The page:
Shi Guowei ╱ The Drawn Out Moment
Shi Guowei ╱ The Drawn Out Moment
Shi Guowei ╱ The Drawn Out Moment
Shi Guowei ╱ The Drawn Out Moment
Shi Guowei ╱ The Drawn Out Moment
Shi Guowei ╱ The Drawn Out Moment
Shi Guowei ╱ The Drawn Out Moment
Shi Guowei ╱ The Drawn Out Moment
Shi Guowei ╱ The Drawn Out Moment
Shi Guowei ╱ The Drawn Out Moment
Shi Guowei ╱ The Drawn Out Moment
Shi Guowei ╱ The Drawn Out Moment
Shi Guowei ╱ The Drawn Out Moment
Shi Guowei ╱ The Drawn Out Moment
Jiazazhi

Shi Guowei ╱ The Drawn Out Moment

Regular price €40,00 €0,00

Size: 217*285*10mm
Binding: sewn perfect binding, hardcover with a jacket
Published by Jiazazhi & SCoP, in May 2021

 

"Over the past several years, I have been trying to break the boundaries between photography and painting; to tear down the dated, stale wall in-between them. In a more precise way, I’m straddling the borderline between them, trying to keep my balance as if I were a tightrope walker on a wire, leaning neither to one side nor to the other side; neither towards photography, nor towards painting. This is the means by which I keep alert to my process, and calm when dealing with things around me; the means by which I don’t lose my way but stay on track, and enrich the work I do. It’s like being on the edge of a river, where nutrients are the most abundant and the conditions for growth more fertile than elsewhere. My work has become increasingly without a unifying theme in recent years. In the face of reality, to place too much emphasis upon a single theme is self-defeating. Artworks without an obvious theme are imbued with a purer and more profound aura. I take photos of a meadow, a pile of rocks, or trees in a forest, filling up the entire frame with them. When you look at the pictures, they are like the face of your spouse that you’ve never looked at in such detail: familiar yet strange and somehow touching. Next, I paint over the photos, tracing the familiar outlines of all those objects slowly and carefully with my brush, with a layer of color that is perfectly logical. When the painting process is completed, and when you look at my “black-and-white photograph”, you will be wondering if is it still the same forest that I photographed. The image will seem so … Maybe this uncertainty is the meaning of “art” that we search for. It is what I have been pushing towards in creating on the borderline between photography and painting."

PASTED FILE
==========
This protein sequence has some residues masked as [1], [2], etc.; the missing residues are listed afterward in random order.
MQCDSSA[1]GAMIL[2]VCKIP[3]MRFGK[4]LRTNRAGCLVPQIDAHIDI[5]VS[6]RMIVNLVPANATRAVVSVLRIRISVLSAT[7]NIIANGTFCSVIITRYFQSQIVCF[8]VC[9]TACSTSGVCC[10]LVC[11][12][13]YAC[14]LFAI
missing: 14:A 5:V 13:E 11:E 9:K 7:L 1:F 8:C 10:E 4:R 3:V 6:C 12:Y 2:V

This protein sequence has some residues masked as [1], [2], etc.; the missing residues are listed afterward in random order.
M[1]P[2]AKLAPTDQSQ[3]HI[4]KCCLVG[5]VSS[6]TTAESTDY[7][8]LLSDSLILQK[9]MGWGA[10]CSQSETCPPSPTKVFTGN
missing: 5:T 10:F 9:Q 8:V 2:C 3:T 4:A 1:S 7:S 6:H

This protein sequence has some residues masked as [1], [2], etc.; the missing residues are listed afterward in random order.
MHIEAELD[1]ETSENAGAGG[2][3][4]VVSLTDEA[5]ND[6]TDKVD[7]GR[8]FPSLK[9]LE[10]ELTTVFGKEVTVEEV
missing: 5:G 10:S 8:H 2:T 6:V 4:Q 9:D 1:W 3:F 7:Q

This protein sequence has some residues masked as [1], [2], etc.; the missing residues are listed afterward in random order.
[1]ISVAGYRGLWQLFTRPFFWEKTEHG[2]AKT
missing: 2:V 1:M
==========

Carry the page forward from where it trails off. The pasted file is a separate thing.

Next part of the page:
------Shi Guowei


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